Springfield police saw calls increase by 7 percent last , murders down

The Springfield Police Division responded to more than 62,000 calls for service last year, an increase of about 7.5 percent from 2015.

That’s an average of about 170 calls every 24 hours, Springfield Police Chief Steve Moody said at Friday’s City Commission retreat at the City Service Center on Lagonda Avenue.

Moody gave an update on crime at the meeting, including efforts to strength community/police relations. A second retreat meeting was scheduled for Saturday morning but it was postponed to a later date.

Overall crime was down about 10 percent last year, Moody said. Officer-initiated activity also increased by 18 percent, he said.

“They were addressing hot spots through their own initiative,” Moody said.

RELATED: Rash of overdoses in Springfield strains resources

There were three murders in Springfield last year, down from 13 in 2015. However, aggravated assault crimes were up 25 percent, he said.

“That’s directly correlated to the gun crime that we see here in the city,” he said.

Robbery was up 12 percent and property crime increased by 9 percent, he said, which is being caused by an epidemic of fentanyl and heroin usage. Officers also responded to more than 350 calls for overdoses last year, up from 300 in 2015.

This year, officers have responded to more than 180 calls for service for overdoses, including 137 in January and 49 this month through Feb. 10, Moody said.

Burglary was down 8 percent, Moody said.

MORE: Clark County, Springfield still mulling combined dispatch center

The police division has been ahead of the curve when it comes to community/police relations happening in other cities, Moody said, because of the relationships it’s created with neighborhood organizations, such as the NAACP, the Peacekeepers and local churches.

The division ended its presence on West State Street/West Johnny Lytle Avenue earlier this year when the Police Substation there closed on Jan. 1 due to the city’s financial struggles. The city asked voters to approve a tax increase that would’ve generated $6.7 million annually for the city’s general fund, but it was rejected at the polls. Springfield will be back on the ballot with a similar tax increase in May.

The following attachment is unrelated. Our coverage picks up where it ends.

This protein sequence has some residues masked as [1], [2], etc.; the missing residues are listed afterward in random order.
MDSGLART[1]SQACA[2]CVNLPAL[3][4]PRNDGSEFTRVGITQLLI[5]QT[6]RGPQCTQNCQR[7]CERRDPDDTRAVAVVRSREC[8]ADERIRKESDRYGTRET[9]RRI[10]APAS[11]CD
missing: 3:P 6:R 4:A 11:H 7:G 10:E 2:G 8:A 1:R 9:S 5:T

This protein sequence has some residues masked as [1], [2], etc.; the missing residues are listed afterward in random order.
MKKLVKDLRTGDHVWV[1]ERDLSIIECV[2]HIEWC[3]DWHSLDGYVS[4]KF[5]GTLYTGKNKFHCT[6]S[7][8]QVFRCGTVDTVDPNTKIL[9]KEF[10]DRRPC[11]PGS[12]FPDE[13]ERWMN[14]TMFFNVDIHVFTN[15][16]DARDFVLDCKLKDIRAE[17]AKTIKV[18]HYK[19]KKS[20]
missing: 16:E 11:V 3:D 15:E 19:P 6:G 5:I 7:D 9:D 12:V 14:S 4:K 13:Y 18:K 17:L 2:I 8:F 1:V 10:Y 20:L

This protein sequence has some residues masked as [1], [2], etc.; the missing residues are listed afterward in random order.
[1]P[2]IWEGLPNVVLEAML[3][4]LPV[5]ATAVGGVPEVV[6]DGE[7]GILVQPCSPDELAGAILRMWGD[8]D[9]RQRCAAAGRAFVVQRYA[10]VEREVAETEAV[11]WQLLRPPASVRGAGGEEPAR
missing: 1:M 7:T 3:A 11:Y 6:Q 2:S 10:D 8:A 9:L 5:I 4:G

The substation had three Community Response Team officers last year, who saw their activity increase by 71 percent, Moody said. Two of the officers were recently reassigned to different units due to the closure, Moody said.

“It’s a one-man show right now,” he said.

Many other important long-time initiatives are no longer sustainable due to decreased funding, Moody said, including Bike Camp, Law Camp, active shooter training at schools and businesses, as well as violence in the workplace and women’s self-defense training.

“As it stands right now, we won’t be able to do those programs,” he said.

MORE: Springfield commission to vote to go back on ballot with tax increase

The Citizen’s Police Academy is also at-risk, Moody said. It’s had nearly 400 graduates since it began in 2004, he said.

“It most likely won’t occur,” Moody said.

The Citizen’s Police Academy Alumni Association has volunteered more 19,000 hours over the past 10 years, he said.

“To say that they’re frustrated and disappointed is an understatement,” Moody said.

Other special events such as National Night Out, Operation Thanksgiving and Operation Christmas are also at-risk, he said.


“Our partnerships with the community were put at risk (last November) and could even more so be put at risk for what may or may not happen in May,” Moody said.

During the election, city leaders said up to 10 civilian workers at the police division could be laid off. Springfield recently gave layoff notices to four service clerks who coordinate book-ins at the Clark County Jail, he said.

“It’s going to hamper our efficiency as an organization,” Moody said.


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